Finchem balancing Trump, politics, new sponsor at Doral

By Rex HoggardMarch 7, 2016, 10:05 pm

DORAL, Fla. – Before Donald Trump ever arrived at Doral last week, Adam Scott – the eventual WGC-Cadillac Championship winner – wistfully hoped that golf could stay above the political fray.

“Hopefully they don't intersect at all,” he said on Wednesday after being asked about the intersection of golf and politics. “Should be the beauty of sport.”

Scott did his part to maintain a separation of sport and state, closing with a gritty 69 for a one-stroke victory, but as a surreal Sunday unfolded it became increasingly clear that the game’s apolitical aspirations might not be possible.

With apologies to Scott and the world’s other top players, the biggest buzz last week was created when Donald Trump’s helicopter settled onto the adjacent golf course just before the final group went off on Sunday.

The GOP front-runner worked the crowd, both inside and outside the ropes. He stopped to speak with third-round leader Rory McIlroy and Dustin Johnson moments before they teed off. Trump smiled for fans and subtly reminded those in golf that you may or may not like his politics, but you do have to work with him.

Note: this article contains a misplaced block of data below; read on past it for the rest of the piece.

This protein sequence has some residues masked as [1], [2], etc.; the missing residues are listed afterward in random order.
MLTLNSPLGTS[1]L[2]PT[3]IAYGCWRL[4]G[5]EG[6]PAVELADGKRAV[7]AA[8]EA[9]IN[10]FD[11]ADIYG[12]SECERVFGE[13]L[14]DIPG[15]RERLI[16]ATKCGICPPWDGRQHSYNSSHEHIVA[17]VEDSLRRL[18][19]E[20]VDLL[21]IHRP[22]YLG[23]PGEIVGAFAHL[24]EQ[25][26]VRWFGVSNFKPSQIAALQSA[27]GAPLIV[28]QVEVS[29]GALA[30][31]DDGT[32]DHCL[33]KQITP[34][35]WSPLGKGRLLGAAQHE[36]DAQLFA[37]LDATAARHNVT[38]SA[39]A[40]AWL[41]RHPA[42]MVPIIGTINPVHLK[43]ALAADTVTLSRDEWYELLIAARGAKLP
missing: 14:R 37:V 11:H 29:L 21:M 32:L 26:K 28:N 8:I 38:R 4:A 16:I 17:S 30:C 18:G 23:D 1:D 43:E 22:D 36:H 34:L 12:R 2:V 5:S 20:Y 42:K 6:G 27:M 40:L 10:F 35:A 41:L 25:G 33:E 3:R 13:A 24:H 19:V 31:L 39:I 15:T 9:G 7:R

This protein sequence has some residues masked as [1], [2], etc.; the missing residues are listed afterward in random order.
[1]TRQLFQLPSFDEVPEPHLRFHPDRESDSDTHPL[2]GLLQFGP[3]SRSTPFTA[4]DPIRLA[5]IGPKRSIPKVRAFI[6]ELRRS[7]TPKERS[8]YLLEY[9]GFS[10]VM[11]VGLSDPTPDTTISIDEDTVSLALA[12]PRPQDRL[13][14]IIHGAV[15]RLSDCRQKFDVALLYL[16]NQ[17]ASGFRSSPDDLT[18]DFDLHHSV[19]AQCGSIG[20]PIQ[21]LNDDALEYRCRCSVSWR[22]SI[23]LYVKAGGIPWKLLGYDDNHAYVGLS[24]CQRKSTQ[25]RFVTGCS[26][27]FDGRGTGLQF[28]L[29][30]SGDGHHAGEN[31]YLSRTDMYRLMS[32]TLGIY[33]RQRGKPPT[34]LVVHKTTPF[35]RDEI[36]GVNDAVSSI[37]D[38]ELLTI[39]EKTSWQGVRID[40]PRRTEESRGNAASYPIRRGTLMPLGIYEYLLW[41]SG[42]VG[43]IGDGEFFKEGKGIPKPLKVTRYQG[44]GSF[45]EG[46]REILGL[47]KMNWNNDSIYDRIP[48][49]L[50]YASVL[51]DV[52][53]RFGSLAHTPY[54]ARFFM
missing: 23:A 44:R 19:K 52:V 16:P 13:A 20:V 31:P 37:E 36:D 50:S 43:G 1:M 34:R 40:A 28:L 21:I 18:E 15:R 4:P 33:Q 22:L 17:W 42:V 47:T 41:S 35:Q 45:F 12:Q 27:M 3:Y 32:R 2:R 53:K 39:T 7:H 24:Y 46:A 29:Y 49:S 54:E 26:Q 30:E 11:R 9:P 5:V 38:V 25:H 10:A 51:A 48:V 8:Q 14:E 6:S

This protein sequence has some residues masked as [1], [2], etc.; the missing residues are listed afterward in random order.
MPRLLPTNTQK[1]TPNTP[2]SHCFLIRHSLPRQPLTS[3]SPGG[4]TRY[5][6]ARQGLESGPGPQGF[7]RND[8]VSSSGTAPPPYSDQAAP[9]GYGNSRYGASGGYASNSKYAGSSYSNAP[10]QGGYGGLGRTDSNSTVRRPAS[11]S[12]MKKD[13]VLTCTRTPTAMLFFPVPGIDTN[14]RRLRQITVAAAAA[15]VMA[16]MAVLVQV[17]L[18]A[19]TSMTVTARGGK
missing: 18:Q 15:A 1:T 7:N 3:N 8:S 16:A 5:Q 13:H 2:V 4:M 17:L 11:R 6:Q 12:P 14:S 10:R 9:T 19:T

McIlroy said as much on Wednesday when asked about the possibility of not playing a Tour event next year at Doral. After a thoughtful pause, the Northern Irishman showed an impressive level of political savvy.

“This time next year if [Trump] is president it would be silly for the Tour not to keep some sort of relationship with him,” McIlroy said.


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PGA Tour commissioner Tim Finchem, who is no stranger to politics after working for the Jimmy Carter administration, seemed to acknowledge as much on Sunday – both in his words and his actions.